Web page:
I’m working on a novel based on a bunch of disturbing events that happened to me the summer after I graduated high school, and some disturbing stuff that happened in my hometown that same summer (I wasn’t involved in that other stuff, but for the sake of the novel, I tie it all together). Not as funny as Maybe It’s Me but in the same vein.
What is your daily writing routine?
I try to write every morning, although it takes me longer to get started these days (I’m older and lazier and I don’t have a son to raise or an MFA program to run). I read The Times first, do a few puzzles, play a few hands of computer bridge. Eventually, I convince myself to open whatever story or essay I’ve been working on and put in a few good hours.
What does success look like to you?
Writing stories, essays, novels, or nonfiction books that I am proud to have written. Finding someone who is willing to publish what I’ve written. Hearing from people I trust and admire that they’ve found something I’ve published to be worthwhile.
How important is it to you to pay it forward to aspiring authors?
Older writers were very kind and generous to me when I was starting out. They still are! I can’t pay back John Hersey, Jim McPherson, Lynne Schwartz, Steven Millhauser, and so many others, so, as the saying goes, I try to pay it forward. I also remember what it was like to be the only woman in the room when I was studying physics, so I am especially happy if I can help a writer who feels outside the mainstream feel more welcome, more comfortable, more confident, freer.
What keeps you sane?
Writing is one of those peculiar pursuits where the more years you’ve lived, the more stories you have to tell, the more words you’ve heard and read and scribbled down in the dark. What advice would you give to the younger Eileen starting her author career?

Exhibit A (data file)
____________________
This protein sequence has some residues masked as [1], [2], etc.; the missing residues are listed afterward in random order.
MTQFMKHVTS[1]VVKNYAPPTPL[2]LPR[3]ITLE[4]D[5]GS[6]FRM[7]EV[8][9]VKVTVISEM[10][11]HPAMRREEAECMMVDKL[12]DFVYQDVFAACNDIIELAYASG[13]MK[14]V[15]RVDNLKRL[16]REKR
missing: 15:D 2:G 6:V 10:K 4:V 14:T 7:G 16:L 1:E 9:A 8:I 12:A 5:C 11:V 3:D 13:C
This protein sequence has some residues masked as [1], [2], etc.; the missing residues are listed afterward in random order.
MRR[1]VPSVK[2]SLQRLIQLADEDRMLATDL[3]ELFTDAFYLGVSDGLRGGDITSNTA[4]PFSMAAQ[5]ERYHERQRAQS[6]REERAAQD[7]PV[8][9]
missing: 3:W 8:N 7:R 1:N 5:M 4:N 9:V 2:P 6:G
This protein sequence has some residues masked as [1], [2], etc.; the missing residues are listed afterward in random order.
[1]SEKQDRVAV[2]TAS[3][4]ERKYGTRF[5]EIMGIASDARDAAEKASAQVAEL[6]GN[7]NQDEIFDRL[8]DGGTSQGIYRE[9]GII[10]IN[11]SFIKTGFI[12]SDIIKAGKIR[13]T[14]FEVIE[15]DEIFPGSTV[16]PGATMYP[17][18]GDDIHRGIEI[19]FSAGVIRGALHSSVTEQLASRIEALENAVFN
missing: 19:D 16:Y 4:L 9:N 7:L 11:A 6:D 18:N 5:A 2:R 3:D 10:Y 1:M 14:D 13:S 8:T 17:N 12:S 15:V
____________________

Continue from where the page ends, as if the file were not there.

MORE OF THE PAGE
Don’t doubt yourself so much. Just because your work takes a long time to find a publisher doesn’t mean it isn’t work you can be proud of.
Similarly, what one piece of advice would you give to aspiring authors starting their writing careers?
Don’t write what you think you should write, or what you think will sell, or merely what you are able to write. Write what you absolutely must write. That doesn’t necessarily mean you need to write from an angry political position (though it might mean that!). You might absolutely need to write about sex, or the place you grew up, or the people who raised you, or how to dance the tango. But write about that rather than writing what feels safe and easy. Take risks. If you’re afraid to write what you’re writing, that’s a good sign.
About Author Eileen Pollack
Author Eileen Pollack graduated from Yale with a BS in physics and earned an MFA from the Iowa Writers’ Workshop. She is the author of the novels The Professor of Immortality, The Bible of Dirty Jokes, A Perfect Life, and Breaking and Entering, which was named a New York Times Editor’s Choice selection, as well as two collections of short fiction, The Rabbi in the Attic and In the Mouth, which won the Edward Lewis Wallant Award. Eileen’s work of creative nonfiction Woman Walking Ahead: In Search of Catherine Weldon and Sitting Bull was made into a movie starring Jessica Chastain. Her investigative memoir The Only Woman in the Room: Why Science Is Still a Boys’ Club was published in 2015; a long excerpt appeared in the New York Times Sunday Magazine and went viral. Her work has been selected for Best American Short Stories, Best American Essays, and Best American Travel Writing. Her most recent book, an essay collection called Maybe It’s Me: On Being the Wrong Kind of Woman, was published in 2022 by Delphinium Books and received starred reviews from Publisher’s Weekly and Kirkus. A former director of the MFA Program at the University of Michigan, she now lives and writes in Boston.
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2 thoughts on “Interview with Author Eileen Pollack”
Love this wry and wise interview– Natalie and Eileen are a dynamic duo!
Thank you so much, Elizabeth! <3